1962: A nearly botched observation of a distant radio source leads to the identification of the first-known quasi-stellar astronomical object, or quasar.
Until the development of radio astronomy in the 1940s, our knowledge of the universe outside our own solar system was pretty much restricted to objects that emitted light in or near the visible spectrum. Then, astronomers began discovering objects that emitted radio waves. Excitement.
They also found some points in the distant skies that emitted both visible light and radio frequencies. Big excitement.
Astronomers Allan Sandage and Thomas Matthews were looking around in 1960 when they discovered a blue star-like object that sends out particularly intense radio waves. Big mystery.
British radio astronomer Cyril Hazard applied his method of observation to the growing puzzle in 1962. The technique, lunar occultation, used the well-calculated orbital path of the moon to mark exactly where an object is when the moon passes in front of it, blocking the emissions, and again where it is when the radio signal re-emerges as the moon moves out of the way.
Hazard was then at the University of Sydney and booked observation time on the 210-foot Parkes Radio Telescope a few hundred miles inland. Hazard was apparently better at astronomy than getting around on land. The night he was supposed to observe the powerful radio source in Virgo, he took the wrong train in New South Wales and missed the whole show.
Good luck for him, science is a social endeavor (or endeavour in Australia). Observatory director John Bolton and his staff took over. But the radio source in question was low on the horizon, so they cut down some trees and even removed the giant radio telescope's safety bolts. Only then could they tilt the dish low enough to make the observation. Kluge city.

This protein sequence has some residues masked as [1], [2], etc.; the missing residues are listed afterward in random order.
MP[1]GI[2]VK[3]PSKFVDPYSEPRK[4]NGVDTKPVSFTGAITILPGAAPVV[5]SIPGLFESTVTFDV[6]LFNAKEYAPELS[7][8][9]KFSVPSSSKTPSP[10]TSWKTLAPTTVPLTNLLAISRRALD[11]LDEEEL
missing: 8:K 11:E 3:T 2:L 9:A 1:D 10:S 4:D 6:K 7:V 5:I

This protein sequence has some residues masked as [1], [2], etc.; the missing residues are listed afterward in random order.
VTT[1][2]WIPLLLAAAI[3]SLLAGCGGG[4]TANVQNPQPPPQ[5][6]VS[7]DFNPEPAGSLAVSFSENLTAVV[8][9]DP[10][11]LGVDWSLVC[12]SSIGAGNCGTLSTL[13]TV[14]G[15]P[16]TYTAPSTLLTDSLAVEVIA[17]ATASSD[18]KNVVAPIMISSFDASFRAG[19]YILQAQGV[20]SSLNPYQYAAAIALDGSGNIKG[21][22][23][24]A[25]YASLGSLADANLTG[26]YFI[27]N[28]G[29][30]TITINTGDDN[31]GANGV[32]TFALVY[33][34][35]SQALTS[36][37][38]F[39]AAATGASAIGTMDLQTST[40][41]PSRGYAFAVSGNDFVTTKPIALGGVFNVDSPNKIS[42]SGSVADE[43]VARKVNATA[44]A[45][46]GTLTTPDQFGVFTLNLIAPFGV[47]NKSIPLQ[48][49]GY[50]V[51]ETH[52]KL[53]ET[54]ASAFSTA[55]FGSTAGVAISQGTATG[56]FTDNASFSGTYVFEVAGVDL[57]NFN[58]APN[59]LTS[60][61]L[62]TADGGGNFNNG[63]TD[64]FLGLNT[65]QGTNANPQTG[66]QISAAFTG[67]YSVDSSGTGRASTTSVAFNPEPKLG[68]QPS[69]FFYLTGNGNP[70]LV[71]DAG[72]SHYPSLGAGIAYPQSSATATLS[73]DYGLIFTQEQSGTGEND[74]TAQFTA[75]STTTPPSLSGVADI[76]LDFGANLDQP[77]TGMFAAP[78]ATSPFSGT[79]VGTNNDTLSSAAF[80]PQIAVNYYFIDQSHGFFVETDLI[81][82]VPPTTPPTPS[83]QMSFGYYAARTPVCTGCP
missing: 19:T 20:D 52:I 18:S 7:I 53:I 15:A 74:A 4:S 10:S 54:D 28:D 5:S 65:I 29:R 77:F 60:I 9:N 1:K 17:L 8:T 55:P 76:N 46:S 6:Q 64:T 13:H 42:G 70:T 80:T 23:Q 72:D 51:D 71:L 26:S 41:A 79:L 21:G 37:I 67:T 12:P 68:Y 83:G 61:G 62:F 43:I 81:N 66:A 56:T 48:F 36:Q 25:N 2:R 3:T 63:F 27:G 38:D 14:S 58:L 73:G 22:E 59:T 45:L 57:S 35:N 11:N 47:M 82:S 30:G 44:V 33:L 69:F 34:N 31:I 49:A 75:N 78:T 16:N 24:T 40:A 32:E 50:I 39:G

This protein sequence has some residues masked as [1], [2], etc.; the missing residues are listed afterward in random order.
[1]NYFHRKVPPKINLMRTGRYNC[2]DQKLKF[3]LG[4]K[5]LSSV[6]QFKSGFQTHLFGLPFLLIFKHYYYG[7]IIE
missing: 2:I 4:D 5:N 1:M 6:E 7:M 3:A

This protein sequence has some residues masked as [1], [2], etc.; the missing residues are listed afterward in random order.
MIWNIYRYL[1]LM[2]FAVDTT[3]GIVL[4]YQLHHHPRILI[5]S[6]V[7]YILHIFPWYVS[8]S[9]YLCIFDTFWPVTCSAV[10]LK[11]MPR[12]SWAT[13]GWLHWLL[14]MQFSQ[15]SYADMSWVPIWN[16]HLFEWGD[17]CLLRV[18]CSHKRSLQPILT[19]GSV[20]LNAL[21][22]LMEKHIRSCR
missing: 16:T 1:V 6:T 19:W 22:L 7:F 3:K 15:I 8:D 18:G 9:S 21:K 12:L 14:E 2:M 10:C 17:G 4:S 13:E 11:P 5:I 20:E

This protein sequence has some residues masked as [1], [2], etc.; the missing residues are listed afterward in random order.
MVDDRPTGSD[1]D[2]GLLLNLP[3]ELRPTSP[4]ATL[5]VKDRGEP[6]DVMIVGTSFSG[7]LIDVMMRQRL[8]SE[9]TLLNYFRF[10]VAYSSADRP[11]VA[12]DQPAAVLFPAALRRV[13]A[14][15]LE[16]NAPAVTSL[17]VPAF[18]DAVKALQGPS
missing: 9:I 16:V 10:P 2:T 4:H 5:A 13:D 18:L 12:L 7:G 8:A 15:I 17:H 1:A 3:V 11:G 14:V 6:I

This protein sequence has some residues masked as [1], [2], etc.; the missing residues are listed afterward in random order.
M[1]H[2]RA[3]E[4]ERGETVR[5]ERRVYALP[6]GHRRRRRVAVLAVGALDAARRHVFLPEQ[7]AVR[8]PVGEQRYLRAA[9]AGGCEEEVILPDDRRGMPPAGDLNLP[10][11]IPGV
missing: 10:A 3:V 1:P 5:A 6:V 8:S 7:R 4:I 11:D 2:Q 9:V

The object of their attraction, 3C 273, was emitting a huge amount of energy, with a very unusual -- and never-before-seen -- spectrum. Bigger mystery.
Maarten Schmidt used the Hale optical telescope at California's Mount Palomar observatory to puzzle it all out the following year. He saw a visible jet rising from the optically faint object. Like a hydrogen jet.
When Schmidt analyzed the spectrum's strange, wide emission lines, he realized they were hydrogen lines shifted an astonishing 16 percent toward the red -- which is why they hadn't been recognized earlier. But a red shift of that magnitude meant the object was moving away from Earth at almost 30,000 miles per second (one-sixth the speed of light) and was 3 billion light-years away. It was farther away and brighter than most known galaxies.
Astronomers soon were calling this new class of objects -- of which 3C 273 is the granddaddy and archetype -- quasi-stellar radio sources. A NASA scientist trimmed that to quasars. Today they're called quasi-stellar objects, or QSOs, because not all of them emit radio waves.
After nearly half a century of research, new discoveries about quasars seem to raise new questions even as they answer the old ones.